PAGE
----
This past November, detectives in County Antrim arrested a former British soldier who was involved in 1972’s Bloody Sunday. The arrest was the first made in connection with the incident, which claimed the lives of 14 civil rights protesters in Derry nearly 44 years ago.
The man was arrested and held and questioned at a police station before being released on bail.
Since the arrest, there has been a petition for British troops to be exonerated for their actions on Bloody Sunday, as many members of republican groups have been pardoned for crimes committed during the Troubles.
The 2010 Saville inquiry, which took 12 years to complete, exonerated the dead and asserted that none of the victims posed a threat to soldiers when they were shot. In 2012, a new investigation into the events was launched, and in the following year, the Ministry of Defense offered the families of the victims £50,000 each. Not one of the families has accepted the money.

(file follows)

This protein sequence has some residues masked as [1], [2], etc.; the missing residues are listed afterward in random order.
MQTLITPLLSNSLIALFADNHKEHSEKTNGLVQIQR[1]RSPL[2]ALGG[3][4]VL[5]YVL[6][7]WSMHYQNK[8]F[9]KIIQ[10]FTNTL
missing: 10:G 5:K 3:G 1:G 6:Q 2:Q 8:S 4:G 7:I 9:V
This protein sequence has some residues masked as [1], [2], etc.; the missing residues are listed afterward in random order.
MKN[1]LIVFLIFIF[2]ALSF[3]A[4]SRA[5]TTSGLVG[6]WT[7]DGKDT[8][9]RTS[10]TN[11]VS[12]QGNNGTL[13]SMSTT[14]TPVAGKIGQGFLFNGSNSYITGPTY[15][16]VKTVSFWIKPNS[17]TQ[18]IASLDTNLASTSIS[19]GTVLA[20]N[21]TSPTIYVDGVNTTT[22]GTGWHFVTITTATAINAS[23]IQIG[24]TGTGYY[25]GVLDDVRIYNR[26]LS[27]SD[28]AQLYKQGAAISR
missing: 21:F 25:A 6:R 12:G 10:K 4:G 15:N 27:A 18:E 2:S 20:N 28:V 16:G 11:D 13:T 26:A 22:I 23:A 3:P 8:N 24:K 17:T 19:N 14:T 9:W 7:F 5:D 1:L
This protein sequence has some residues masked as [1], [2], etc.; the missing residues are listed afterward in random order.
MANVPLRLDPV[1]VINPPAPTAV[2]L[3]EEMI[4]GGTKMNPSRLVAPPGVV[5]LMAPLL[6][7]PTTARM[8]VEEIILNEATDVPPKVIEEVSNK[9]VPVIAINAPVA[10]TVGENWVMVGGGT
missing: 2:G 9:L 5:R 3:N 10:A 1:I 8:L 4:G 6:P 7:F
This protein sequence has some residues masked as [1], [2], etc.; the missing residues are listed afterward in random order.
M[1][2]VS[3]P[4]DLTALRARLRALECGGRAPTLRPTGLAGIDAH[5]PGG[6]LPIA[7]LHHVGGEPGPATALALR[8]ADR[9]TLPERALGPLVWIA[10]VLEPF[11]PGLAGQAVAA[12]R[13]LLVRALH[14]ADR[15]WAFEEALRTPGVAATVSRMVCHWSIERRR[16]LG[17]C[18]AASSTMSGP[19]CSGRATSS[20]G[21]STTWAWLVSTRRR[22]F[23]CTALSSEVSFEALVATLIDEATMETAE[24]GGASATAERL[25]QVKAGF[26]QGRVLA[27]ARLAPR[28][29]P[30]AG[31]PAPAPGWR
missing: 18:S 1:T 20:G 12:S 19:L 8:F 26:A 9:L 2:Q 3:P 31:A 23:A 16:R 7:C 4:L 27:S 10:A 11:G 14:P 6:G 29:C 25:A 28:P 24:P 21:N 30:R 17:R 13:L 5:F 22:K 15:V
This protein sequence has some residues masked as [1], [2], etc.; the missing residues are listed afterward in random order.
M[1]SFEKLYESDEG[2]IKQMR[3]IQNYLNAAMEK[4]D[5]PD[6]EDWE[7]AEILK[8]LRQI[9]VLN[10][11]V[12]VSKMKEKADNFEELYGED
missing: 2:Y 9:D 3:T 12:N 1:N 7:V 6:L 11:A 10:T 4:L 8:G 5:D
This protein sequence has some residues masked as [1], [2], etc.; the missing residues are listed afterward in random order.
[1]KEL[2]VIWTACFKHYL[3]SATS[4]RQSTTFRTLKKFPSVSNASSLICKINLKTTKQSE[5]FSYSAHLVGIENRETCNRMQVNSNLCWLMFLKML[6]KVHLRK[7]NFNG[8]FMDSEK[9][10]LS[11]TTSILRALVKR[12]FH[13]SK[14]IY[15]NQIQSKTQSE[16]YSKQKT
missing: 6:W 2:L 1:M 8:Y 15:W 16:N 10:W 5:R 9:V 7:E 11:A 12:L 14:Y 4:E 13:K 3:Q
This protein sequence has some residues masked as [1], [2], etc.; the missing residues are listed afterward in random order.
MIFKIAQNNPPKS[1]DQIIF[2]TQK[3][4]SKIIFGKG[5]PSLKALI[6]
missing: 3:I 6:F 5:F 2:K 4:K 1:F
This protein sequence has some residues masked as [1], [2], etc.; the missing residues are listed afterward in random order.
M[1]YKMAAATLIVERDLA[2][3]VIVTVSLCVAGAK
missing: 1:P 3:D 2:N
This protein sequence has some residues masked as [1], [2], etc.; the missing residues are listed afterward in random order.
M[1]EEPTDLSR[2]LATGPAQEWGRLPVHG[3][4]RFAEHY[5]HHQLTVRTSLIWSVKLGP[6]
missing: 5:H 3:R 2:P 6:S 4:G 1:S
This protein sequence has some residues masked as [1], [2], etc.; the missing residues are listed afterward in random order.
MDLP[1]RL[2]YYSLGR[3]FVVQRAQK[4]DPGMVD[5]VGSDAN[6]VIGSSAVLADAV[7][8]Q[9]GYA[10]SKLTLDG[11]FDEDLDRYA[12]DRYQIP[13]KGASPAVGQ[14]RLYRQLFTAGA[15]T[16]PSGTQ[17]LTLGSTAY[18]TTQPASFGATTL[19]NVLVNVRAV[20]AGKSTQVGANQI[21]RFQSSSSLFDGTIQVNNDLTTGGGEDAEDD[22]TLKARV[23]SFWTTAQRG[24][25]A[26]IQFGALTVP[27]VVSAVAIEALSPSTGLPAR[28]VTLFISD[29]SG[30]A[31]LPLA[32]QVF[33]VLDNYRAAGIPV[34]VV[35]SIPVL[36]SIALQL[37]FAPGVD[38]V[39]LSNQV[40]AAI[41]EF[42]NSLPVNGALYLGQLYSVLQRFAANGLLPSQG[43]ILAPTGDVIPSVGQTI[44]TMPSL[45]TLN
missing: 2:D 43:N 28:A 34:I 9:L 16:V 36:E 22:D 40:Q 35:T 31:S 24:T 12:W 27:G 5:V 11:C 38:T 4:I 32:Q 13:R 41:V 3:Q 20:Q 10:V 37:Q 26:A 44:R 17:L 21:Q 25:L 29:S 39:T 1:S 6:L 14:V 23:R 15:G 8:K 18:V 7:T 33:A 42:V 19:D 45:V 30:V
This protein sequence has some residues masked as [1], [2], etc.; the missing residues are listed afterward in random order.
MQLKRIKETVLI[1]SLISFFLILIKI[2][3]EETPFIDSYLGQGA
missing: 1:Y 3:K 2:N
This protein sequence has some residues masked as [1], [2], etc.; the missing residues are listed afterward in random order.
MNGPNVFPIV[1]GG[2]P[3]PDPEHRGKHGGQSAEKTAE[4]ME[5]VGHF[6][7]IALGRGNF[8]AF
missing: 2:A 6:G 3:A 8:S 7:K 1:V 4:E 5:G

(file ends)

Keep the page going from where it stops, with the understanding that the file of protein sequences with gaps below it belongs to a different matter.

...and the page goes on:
“It’s the biggest thing to happen since the Saville Report,” said Jean Hegarty of the Free Derry Museum, regarding the arrest. Her brother, Kevin McElhinney, was among the civilians shot dead on Bloody Sunday. He was 17.
John Kelly, whose brother Michael was also 17 when he was killed on Bloody Sunday, affirmed that this arrest was the start of a change 44 years in the making and said, “I hope it will not take long to see these people in court being charged for what they did on Bloody Sunday – killing children. We believe everyone who fired that day should have been prosecuted.” ♦